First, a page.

Health minister Alistair Burt has announced that the government will be doing more to reduce the stigma of children’s mental health issues.
Helping young people cope
Next month, the government department will be launching its ‘largest ever’ anti-stigma campaign for teenagers that suffer with mental health problems. It will cost over £600,000 and will specifically target 14-18 year olds.
According to mental health charity Time To Change, one in ten children will experience a mental health problem, ranging anywhere from depression, to self-harm, to eating disorders.
The campaign will leverage social media and embark on visits to schools across the UK to help tackle mental health problems head on.
‘Biggest transformation to young people’s mental health’
In a speech today (October 22nd), Burt was keen to explain that the campaign will promote good mental health and wellbeing, while at the same time intervening early when young people have mental health issues.
‘‘Today we’re talking about nothing short of the biggest transformation to young people’s mental health and one of the largest investments the sector has seen,’’ explained the health minister.
‘‘I want to deliver a clear joined-up approach to mental health care, so children and young people can navigate through the system to get the care they need.’’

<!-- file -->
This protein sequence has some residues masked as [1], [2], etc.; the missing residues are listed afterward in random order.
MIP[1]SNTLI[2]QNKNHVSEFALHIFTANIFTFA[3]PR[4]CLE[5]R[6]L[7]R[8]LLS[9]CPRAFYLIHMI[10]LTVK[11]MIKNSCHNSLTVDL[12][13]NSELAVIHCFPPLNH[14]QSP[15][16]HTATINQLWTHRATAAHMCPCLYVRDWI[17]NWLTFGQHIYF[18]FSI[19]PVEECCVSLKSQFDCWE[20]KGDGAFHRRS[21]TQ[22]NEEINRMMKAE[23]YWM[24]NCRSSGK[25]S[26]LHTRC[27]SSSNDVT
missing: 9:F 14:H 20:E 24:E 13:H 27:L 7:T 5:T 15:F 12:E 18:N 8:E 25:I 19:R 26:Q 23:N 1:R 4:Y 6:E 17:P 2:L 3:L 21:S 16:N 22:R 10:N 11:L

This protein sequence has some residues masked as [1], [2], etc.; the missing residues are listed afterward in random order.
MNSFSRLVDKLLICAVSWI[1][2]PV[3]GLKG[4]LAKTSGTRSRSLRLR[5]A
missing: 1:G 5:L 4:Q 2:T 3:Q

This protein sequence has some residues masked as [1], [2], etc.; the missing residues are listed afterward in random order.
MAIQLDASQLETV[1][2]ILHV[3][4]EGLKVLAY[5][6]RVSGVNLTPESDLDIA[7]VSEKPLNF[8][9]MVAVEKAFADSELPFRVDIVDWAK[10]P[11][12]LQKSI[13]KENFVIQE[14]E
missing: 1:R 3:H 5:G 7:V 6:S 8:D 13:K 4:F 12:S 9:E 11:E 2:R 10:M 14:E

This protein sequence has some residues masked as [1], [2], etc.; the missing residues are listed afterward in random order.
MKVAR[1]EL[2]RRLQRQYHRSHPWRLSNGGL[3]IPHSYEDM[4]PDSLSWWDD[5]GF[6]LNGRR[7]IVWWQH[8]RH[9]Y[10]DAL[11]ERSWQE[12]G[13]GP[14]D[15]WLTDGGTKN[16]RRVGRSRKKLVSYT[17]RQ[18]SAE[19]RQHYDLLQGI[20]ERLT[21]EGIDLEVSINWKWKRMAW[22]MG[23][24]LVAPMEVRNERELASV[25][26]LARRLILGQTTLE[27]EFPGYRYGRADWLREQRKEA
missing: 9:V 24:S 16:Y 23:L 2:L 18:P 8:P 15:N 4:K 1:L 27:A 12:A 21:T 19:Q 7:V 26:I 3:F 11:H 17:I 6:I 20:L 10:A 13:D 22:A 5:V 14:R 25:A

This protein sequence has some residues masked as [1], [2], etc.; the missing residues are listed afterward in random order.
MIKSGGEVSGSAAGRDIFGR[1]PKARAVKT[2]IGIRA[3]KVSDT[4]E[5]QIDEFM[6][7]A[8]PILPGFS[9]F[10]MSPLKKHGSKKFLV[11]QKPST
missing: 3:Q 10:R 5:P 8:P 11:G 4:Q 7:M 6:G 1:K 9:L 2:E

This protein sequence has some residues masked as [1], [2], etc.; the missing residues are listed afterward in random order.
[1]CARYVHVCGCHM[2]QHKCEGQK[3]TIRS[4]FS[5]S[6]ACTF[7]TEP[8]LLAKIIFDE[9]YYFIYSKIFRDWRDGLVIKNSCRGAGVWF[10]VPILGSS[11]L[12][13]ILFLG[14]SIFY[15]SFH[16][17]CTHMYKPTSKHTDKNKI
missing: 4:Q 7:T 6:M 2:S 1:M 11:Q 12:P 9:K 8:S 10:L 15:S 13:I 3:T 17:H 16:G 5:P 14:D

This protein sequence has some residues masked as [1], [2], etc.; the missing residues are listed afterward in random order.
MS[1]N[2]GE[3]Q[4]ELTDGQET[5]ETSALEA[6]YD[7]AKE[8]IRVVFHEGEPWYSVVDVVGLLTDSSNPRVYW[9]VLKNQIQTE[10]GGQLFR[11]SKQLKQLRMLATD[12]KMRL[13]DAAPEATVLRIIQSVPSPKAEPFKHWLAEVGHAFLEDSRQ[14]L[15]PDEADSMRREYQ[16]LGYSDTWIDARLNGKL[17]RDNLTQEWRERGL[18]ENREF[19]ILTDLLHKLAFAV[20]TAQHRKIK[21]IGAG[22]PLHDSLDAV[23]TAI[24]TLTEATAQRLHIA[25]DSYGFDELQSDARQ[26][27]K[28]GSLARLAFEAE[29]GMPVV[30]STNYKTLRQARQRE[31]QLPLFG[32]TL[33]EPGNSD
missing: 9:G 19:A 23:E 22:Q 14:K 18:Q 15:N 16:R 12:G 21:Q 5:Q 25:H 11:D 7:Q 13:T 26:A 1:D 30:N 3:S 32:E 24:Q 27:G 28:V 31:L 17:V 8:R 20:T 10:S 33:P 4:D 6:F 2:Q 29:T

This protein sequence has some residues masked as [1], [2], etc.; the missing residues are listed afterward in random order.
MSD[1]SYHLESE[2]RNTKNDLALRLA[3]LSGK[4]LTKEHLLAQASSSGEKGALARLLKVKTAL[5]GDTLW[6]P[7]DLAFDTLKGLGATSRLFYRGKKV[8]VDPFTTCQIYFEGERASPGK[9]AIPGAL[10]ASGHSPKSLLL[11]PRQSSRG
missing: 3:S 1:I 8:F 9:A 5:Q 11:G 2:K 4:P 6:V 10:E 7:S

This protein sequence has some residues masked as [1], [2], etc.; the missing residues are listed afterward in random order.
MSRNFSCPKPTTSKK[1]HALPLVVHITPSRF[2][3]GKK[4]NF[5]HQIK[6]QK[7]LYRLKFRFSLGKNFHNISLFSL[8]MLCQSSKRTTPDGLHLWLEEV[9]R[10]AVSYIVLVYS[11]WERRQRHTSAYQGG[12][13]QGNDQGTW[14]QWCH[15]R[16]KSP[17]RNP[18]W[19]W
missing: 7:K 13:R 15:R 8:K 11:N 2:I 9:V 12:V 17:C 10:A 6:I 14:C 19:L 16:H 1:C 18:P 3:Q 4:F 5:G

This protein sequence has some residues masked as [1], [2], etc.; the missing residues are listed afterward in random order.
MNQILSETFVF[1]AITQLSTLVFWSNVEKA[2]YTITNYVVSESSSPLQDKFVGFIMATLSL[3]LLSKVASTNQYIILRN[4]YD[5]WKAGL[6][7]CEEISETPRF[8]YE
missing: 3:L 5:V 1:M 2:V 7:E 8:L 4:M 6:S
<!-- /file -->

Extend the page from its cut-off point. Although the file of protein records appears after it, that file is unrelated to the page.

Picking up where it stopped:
‘‘And I want there to be a culture of continuous improvement, built off the back of the very best and latest evidence. There is a powerful local consensus to do exactly this; people want to transform the local offer made to young people and their families.’’
Alistair went on to talk about the government’s partnership with the Health and Social Care Information Centre, as they look to commission the UK’s first national survey of children and young people’s mental health in over ten years.
The Office for National Statistics and NatCen will work together on the survey, which will begin immediately.
‘‘The new survey will be much wider in scope than in previous years – involving 9,500 children, their parents, carers and teachers. And for the first time ever, the survey will gather information from the under 5s and from older adolescents, greatly improving our understanding of the needs of these groups,’’ continued Burt.
What has the response been like?
The general response from charities has been positive, but many have hit out at the fact that it’s taken so long for the department to conduct a survey of this magnitude.
Sarah Brennan, chief executive of mental health charity YoungMinds, said that the long wait for the survey’s results will stop young people from receiving help.
‘‘The news of the much awaited children and young people’s national prevalence survey is also welcomed, though we are disappointed that the results will not be available until 2018,’’ said Brennan.
‘‘It is universally agreed by all who care about the mental health of children and young people that lack of data is a major block to effective prevention, early intervention and treatment.’’
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